----------------------------------
* Go to the store website
* Log in with customer name "ScroogeMcduck" and "password"
* See items available for purchase.
* Place order for "Beginning Ruby: From Novice to Professional". The cart should now contain "1" items
* continue shopping
* Place order for "Ruby Cookbook". The cart should now contain "2" items

Use advanced search to add products
-------------------------------
* Go to the store website
* Log in with customer name "ScroogeMcduck" and "password"
* Filter items by publication "O'reilly"
* Place Order for "Ruby Cookbook" by publication "O'reilly". The cart should now contain "1" items
* continue shopping
* Place Order for "The Ruby Programming Language" by publication "O'reilly". The cart should now contain "2" items

Loosely coupled steps makes creating a flow just a matter of choosing the right order of steps.

Steps See items available for purchase,Filter items by publication and **continue shopping** in the specification do not know about the previous step(s) nor the next step(s).

Here also we will have 2 classes, one for Simple Search and the other for the Advanced Search. But, the CartPage where the OCP violation occurs is not needed.

And yes, you can share information using DataStores.

Method chaining

Selenium recommends Page Objects returning other page objects.

Let’s discuss this with a simple Business Rule(BR) - login only with valid credentials.

**Login Flow 2:**  Created using [websequencediagrams.com](https://www.websequencediagrams.com/)Login Flow : Created using websequencediagrams.com

Based on the BR, the user is either taken to LoginPage or the HomePage. Since both the pages are not similar, we cannot have a common return type. One way this to handle this is to have many methods for the same action.

public class LoginPage{
    HomePage validLogin(String userName,String password){...}
    LoginPage invalidLogin(String userName,String password){...}
}

The number of methods increase with more BRs e.g: role based login.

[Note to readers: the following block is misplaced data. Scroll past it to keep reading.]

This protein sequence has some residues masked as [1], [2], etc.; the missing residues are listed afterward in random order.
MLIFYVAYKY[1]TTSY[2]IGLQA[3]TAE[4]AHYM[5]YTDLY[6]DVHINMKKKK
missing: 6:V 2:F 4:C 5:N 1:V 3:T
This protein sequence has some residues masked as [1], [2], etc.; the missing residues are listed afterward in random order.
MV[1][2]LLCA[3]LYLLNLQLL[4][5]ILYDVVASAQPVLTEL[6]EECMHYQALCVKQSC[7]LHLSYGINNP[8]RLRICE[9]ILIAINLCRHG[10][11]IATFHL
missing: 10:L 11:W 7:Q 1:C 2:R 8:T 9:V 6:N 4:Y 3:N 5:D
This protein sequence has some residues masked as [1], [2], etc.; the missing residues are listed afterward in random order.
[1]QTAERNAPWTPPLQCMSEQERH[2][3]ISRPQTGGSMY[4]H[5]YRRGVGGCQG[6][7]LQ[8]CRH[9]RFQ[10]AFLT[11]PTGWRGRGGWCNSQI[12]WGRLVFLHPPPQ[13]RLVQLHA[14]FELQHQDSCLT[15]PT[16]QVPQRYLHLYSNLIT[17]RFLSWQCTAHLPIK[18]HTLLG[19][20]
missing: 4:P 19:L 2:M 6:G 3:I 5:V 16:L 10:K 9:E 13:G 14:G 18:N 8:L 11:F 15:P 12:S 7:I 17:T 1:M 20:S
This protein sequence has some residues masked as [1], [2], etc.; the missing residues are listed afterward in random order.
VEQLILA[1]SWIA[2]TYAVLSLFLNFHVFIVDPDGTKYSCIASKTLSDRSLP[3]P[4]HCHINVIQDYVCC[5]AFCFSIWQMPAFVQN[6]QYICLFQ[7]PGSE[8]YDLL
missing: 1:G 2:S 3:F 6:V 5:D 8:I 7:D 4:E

public class LoginPage{
    HomePage validLogin(String userName,String password){...}
    LoginPage invalidLogin(String userName,String password){...}
    AdminDashboardPage adminValidLogin(String user,String pwd){...}
}

All this is because there is tight coupling between pages, the return type and actions.

Loosely coupled steps

Here the step Log in with customer name and password is not aware of the next step(s).

Login flow
==========

Admin should be able to see recent orders
-----------------------------------------
* Go to the store website
* Log in with customer name "admin" and "password"
* See the recently placed orders on the dashboard

User should be able to see items available for purchase
-------------------------------------------------------
* Go to the store website
* Log in with customer name "user" and "password"
* See the items available for purchase

User credentials must be verified for login
-------------------------------------------
* Go to the store website
* Log in with customer name "invalidUser" and "password"
* See the reason for the login failure
view raw

We have different test cases for positive and negative scenarios.

Test cases are the place to define order of steps and the required data.

Each step implementation, has code only to handle its task. Thus keeping the implementation loosely coupled.

Loosely coupled steps give users more flexibility and lesser code to maintain.

Less is better

Not using page objects in our tests reduced source code by 40%.

Surprised? Check it yourself.

Here are 2 test suites with the same set of test cases with and without Page Objects for the Active admin store web application.

From our experience using Page Object Model (POM) makes it increasingly difficult to manage a growing test suite. Gauge understands the building blocks of test cases, using it reduces the overhead of ongoing automated test suite maintenance.

Gauge is a free and open source test automation framework that takes the pain out of acceptance testing. Download it or read documentation to get started!

The Page Objects anti pattern from r/getgauge